Tuesday, May 29, 2012

C.N. - chapter 12

By the time I had gotten changed, Heathcliff was in front of one of the bathroom mirror, in a new (black) suit from the closet, combing his hair and applying gel to produce a glossy look. He took one look at me and did a double-take.
'By God! What do you think you're doing?!' He exclaimed sternly.
'Doing what?' I had three packets of gummy bears stuffed in my pocket and there's a heavy bulge. I did this because I had a feeling I wasn't going to return to the suite any time soon. I thought maybe he noticed and thought I was stealing from the hotel.
'What are you wearing?' The look in his eyes were clear expressions of shock and surprise, something I've seen before when my cousin fell off the back of a pickup truck and fractured his skull. I did not understand what Heathcliff was so concerned about, he continued his sputtering, 'And-and that shirt, God that shirt! It's hideous! And oh heavens almighty! Your shirt is tucked into your pants!' Heathcliff marched over to me and said, 'Change at once! There are suits in the closet, go immediately!'
'What? What are you talking about? I like this button-up, it fits me.' I said, still unsure what he was trying to get at.
'It's unacceptable! You have to change!' Heathcliff insisted.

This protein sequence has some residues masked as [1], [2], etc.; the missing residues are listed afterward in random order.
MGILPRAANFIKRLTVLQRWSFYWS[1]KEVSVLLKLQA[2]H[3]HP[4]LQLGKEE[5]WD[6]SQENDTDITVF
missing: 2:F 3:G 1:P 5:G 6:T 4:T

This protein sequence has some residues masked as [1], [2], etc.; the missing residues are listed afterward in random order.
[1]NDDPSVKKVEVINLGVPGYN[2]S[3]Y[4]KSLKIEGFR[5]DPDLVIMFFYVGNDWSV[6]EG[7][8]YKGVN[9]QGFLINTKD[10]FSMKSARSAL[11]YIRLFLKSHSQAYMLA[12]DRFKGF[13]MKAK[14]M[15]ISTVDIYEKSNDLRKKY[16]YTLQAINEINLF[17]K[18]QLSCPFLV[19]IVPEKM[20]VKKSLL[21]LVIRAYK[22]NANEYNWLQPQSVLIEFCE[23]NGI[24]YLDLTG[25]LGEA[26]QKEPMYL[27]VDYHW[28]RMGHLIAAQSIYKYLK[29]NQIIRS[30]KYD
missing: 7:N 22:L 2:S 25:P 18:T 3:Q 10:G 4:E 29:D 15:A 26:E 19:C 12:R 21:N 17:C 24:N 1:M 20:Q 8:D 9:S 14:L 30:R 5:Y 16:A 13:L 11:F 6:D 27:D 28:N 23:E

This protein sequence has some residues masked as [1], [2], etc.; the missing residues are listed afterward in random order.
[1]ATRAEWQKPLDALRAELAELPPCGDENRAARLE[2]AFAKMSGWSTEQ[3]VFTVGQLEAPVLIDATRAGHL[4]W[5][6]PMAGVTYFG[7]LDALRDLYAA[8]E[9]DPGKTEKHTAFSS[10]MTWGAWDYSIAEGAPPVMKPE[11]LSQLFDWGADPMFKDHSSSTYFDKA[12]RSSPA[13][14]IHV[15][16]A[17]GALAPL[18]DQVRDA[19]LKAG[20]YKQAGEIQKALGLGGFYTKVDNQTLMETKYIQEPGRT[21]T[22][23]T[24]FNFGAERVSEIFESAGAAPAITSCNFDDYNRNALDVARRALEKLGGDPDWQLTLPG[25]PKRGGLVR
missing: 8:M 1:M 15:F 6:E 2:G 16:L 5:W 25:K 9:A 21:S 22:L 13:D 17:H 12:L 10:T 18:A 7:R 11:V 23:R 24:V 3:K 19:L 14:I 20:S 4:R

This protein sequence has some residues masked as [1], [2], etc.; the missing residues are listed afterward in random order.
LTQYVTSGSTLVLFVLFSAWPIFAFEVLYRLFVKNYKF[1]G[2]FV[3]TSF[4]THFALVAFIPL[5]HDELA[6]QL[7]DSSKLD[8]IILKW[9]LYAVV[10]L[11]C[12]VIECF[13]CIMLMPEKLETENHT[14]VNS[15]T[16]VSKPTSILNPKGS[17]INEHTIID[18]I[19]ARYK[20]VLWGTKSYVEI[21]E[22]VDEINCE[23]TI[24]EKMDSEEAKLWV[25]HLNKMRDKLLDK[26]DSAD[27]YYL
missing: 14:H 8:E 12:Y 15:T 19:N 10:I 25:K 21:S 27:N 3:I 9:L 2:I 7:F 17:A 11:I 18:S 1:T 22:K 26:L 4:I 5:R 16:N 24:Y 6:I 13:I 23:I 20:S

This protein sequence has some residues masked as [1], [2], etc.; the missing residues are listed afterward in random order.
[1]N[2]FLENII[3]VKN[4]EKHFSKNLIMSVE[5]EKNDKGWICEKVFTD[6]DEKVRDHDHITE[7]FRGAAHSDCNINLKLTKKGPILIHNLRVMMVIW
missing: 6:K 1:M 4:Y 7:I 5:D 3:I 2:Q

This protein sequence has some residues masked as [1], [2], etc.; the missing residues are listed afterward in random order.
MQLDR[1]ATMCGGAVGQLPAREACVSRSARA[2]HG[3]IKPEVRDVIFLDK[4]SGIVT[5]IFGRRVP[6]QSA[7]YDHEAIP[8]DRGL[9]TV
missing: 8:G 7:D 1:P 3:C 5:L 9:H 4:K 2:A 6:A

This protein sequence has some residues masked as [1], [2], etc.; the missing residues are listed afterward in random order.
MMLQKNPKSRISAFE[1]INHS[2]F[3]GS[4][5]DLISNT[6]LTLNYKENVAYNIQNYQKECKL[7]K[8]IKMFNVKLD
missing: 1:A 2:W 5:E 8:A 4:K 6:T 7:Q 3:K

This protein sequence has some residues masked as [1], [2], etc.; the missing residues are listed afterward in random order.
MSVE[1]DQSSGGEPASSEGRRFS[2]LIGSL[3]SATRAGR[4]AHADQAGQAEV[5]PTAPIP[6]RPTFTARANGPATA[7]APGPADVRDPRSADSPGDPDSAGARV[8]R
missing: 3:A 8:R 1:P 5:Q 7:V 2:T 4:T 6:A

'Why?' I asked.
'Because you have to look like me! Like me! Just look at this suit, I look professional! And if you're going to be my sidekick, you have to at least look professional! Follow my example! Sidekick!'
'Not with the sidekick thing again.' I shook my head and dejectedly went to pick a suit, 'By the way, shouldn't we hurry? Your possibly-future-fiance's been kidnapped and we promised to look for her. She did say to come quickly'
'Yes, I'm no idiot! (I like your referring to Miss. Theodora as my fiance, just to mention, a very obvious but kind remark) But all suitors know, you must suit up before rescuing the damsel in distress! I have suited up to look presentable. Now stop wasting time and suit up!'

Fifteen minutes later, Heathcliff and I were sitting in my old car, in suits, and Heathcliff was making a fuss about the state of our 'chariot'. I assured him the car is perfectly in good condition and capable of at least ten thousand more kilometers, and I learned that Heathcliff was not complaining about the car, but the paint job, which is peeling and rusted. I assured him most cars in the country are like this and people wouldn't take notice at all. There was a bit more assuring that I did and by the time I thought of something important, thrity minutes had passed and we were yet out of the parking lot.